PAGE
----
When he signed his signature education initiative into law, President Bush stated that “Parents must be given real options in the face of failure in order to make sure reform is meaningful.” But four years later, No Child Left Behind (NCLB) has provided few American families with real options.
Under No Child Left Behind, students in low-performing schools are supposed to be able to seek out alternative educational opportunities. Specifically, public schools that fail to make adequate yearly progress over time must offer students the option to transfer to a better public school or choose an after-school tutoring program.
But few students have benefited from these provisions. According to the Department of Education, less than 1% of the nearly 4 million eligible students transferred public schools in the 2003-04 school year. About 233,000 students, or 17% of those eligible, participated in the after-school tutoring program that year.
For the students who were able to take advantage of choice under NCLB, these new options may have been a lifeline from an otherwise hopeless situation. But clearly these provisions have made far less of an impact than the law’s creators envisioned.
For that shortcoming, blame the public education bureaucracy’s poor implementation and lack of cooperation. The Department of Education found that half of all public school districts notified parents of the transfer option after the school year had already begun, too late for most students to benefit from changing schools. And less than half of eligible families were aware of the after-school tutoring program, according to a Department of Education focus group. Tutoring providers report that school districts are often uncooperative, which leads to reduced student participation.
Dr. Barbara Anderson of Knowledge Learning Corporation, a tutoring provider, highlighted the lack of awareness at a House Education and Workforce Committee hearing last week. “Our company’s experience indicates that too many parents remain unaware of supplemental educational services and the process and procedure to gain access to services,” she explained. “Unfortunately, in too many places, parent notification letters are full of legal terms and long complex explanations that only serve to confuse parents.” Is it any surprise that so few students are taking advantage of NCLB’s choice provisions?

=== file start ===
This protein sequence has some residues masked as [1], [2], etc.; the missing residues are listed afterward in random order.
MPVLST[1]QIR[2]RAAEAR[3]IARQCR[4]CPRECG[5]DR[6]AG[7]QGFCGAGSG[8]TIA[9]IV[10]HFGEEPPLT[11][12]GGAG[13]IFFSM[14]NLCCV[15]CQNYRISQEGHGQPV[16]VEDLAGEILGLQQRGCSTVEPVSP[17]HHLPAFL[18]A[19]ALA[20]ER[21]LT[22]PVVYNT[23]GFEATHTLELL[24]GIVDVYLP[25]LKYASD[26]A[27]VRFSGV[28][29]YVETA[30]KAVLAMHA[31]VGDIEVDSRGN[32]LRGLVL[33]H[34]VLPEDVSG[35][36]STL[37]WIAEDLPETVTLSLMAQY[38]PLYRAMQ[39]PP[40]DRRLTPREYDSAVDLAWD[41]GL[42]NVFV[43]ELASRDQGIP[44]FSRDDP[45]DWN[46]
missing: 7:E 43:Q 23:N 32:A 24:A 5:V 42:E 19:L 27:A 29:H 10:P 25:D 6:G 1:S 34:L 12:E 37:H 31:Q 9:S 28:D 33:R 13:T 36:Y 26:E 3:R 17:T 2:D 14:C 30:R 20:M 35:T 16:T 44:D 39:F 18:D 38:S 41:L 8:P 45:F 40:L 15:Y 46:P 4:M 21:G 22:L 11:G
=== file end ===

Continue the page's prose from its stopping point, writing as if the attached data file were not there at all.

Given this poor track record, what can be done to give children in failing schools better opportunities? One option is to tinker with No Child Left Behind to improve access to public school choice and after-school tutoring. Regulations can be changed to require schools to give parents timely and clear notification of the transfer and tutoring options. Monetary incentives could improve public school districts’ willingness to cooperate.
But reforms that take root at the state and local level show more promise. One alternative to the No Child Left Behind strategy is to give states and local communities greater freedom and flexibility to use federal education dollars. The track record under NCLB suggests that more successful school choice and after-school tutoring programs can be implemented at the state and city level with real cooperation from local communities.
San Francisco stands as a model for how real public school choice can improve a school district. As education researcher Lisa Snell has chronicled, the city implemented a system of universal public school choice and school-based management in 2000. Families can choose their children’s public schools, and public school leaders have the freedom to create school environments that appeal to parents and students. This dynamic, according to Snell, has “produced significant academic success for children in the district.”
As with public school choice, after-school tutoring is more easily integrated into the education system when it’s run at the local level. A good example is Pennsylvania’s enactment of statewide and district-level tutoring programs. In 2003, Governor Ed Rendell, a Democrat, signed into law the Educational Assistance Program to provide tutoring to students in low-performing school districts. In the program’s first year, 46,055 Pennsylvania students received tutoring in reading and math. Another statewide program, Classroom Plus, offers $500 tutoring vouchers to underperforming students. In 2004-05, 1,336 students received vouchers. Sixty-six percent made progress in reading and 73% made progress in math after receiving an average of 16 hours of tutoring in reading and 14 hours in math.
All this demonstrates that state and local communities can more successfully implement education reforms that work than Congress or the Department of Education. As Congress prepares for the reauthorization of No Child Left Behind next year, school choice advocates should support reforms that transfer power back to the state and local level-a more fertile ground for the most promising school reforms to blossom.